Author: Sarah Zacharias Davis
ISBN: 978-1-4000-7439-6
Publisher: WaterBrook Press

Click Here To Purchase The Friends We Keep: A Woman's Quest for the Soul of Friendship

Exploring Friendship Among Women

Friendship among women is explored from different perspectives in The Friends We Keep: A Woman's Quest for the Soul of Friendship  by Sarah Zacharias Davis. Viewing how women relate to one another through the roles we play, through the stages of life, and in light of the various circumstances in which we find ourselves sheds light on how friendships influence our own growth and development.

The easy reading style and organization of this book make it convenient for the reader to read the chapters chronologically or to skip around according to a specific interest. The author thoughtfully considers different faces of friendship in each chapter and stimulates thought in the reader to ponder her own answers to the many questions she raises. For example, in the chapter on the roles we play, Davis raises the thorny issue of how difficult many find it to be happy for a friend who has experienced a blessing of one kind or another. She points out “jealousy survives only on our feelings of inadequacy.” This is particularly true in situations where several members of a friendship circle find themselves sharing a circumstance such as being engaged or having a baby and one member of the group is not sharing those same joys. The dynamics of the group change and jealousy is a frequent visitor to these friendship circles.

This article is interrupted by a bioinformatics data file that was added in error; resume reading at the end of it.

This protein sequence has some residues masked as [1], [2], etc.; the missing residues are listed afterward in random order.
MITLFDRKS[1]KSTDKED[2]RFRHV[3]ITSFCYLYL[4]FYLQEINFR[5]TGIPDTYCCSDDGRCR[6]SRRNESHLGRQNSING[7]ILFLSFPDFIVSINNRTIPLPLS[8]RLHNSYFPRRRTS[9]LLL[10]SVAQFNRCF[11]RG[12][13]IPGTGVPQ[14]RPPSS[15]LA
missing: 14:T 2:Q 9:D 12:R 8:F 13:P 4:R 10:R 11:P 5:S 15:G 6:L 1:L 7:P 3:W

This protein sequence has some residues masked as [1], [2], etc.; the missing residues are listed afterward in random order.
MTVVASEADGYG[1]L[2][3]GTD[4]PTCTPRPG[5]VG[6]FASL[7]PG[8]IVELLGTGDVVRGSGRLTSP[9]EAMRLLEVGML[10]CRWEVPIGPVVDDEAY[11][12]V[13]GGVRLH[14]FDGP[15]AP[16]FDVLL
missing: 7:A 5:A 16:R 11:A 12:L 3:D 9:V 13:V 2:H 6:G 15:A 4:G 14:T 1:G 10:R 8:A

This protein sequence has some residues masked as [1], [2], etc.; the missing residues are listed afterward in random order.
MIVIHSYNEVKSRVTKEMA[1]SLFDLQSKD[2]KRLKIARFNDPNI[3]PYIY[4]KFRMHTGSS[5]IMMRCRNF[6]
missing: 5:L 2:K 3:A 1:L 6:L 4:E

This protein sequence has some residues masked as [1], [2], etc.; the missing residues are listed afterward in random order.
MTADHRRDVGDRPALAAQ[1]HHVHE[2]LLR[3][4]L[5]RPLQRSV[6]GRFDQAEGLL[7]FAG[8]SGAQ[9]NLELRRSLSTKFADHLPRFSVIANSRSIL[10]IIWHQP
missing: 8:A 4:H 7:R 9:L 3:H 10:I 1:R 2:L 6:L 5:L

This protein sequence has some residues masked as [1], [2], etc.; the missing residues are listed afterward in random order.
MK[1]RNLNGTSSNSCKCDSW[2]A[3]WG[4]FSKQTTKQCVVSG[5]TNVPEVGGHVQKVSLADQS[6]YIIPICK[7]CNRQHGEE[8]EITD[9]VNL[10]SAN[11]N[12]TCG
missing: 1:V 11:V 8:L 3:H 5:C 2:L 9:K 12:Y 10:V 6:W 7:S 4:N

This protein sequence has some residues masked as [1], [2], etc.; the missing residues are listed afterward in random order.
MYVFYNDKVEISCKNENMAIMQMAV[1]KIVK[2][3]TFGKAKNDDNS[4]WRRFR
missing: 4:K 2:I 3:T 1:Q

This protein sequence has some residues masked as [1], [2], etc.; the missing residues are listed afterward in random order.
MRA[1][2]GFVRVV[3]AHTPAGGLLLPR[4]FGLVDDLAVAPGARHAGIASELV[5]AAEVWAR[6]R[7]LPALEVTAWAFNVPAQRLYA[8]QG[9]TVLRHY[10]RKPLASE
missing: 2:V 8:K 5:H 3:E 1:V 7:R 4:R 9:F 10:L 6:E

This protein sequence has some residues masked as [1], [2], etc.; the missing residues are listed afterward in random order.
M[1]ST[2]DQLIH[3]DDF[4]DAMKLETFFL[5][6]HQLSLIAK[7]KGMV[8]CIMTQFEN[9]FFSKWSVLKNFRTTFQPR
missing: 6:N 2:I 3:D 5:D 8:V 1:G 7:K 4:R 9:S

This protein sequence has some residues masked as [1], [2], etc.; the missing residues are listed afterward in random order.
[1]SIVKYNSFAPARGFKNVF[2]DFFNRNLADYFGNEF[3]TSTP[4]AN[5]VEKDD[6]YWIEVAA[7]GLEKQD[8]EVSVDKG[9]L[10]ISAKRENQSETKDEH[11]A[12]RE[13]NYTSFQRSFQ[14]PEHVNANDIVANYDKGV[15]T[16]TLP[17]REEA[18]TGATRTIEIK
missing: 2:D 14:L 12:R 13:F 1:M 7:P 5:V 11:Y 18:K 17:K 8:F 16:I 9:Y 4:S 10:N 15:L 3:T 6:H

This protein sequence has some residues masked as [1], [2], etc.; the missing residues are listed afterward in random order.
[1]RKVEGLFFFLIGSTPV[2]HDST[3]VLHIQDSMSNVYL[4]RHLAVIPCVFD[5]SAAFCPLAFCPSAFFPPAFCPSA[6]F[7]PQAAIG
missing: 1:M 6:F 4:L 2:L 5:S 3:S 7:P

Another interesting discussion the author raises is the phenomenon of how two friends may serve as a mirror to each other. She points out that when we see ourselves reflected in our friend, we may not like what we see and often choose denial and then a moving away from this type of friendship. As Davis states, “I have marveled at my own ability to justify my actions or feelings.” Honesty with one’s self helps us manage a friendship like this most productively.

The Friends We Keep is written from a Christian perspective but not over-done with Scripture passages. The research into what other cultures have contributed to the concept of friendship is also interesting. “Friendship was a vital part of the tradition of the early Celtic Christians; its critical importance having originated with the Desert Christians…The Desert Christians ultimately inspired the Celtic Christians in their practice of soul friendship or anamchara.” I learned much about how ancient models of friendship influenced how we view friendship in the modern world.

I would recommend this book to anyone who is interested in learning about friendship relationships among women. It gives an interesting peek into the ebb and flow of friendships throughout the ages and stages of women’s lives, but it does not attempt to solve the problems of various friendships. It acts simply as a window into them and raises questions for the reader to consider. A discussion guide is included at the end of the book.

Click Here To Purchase The Friends We Keep: A Woman's Quest for the Soul of Friendship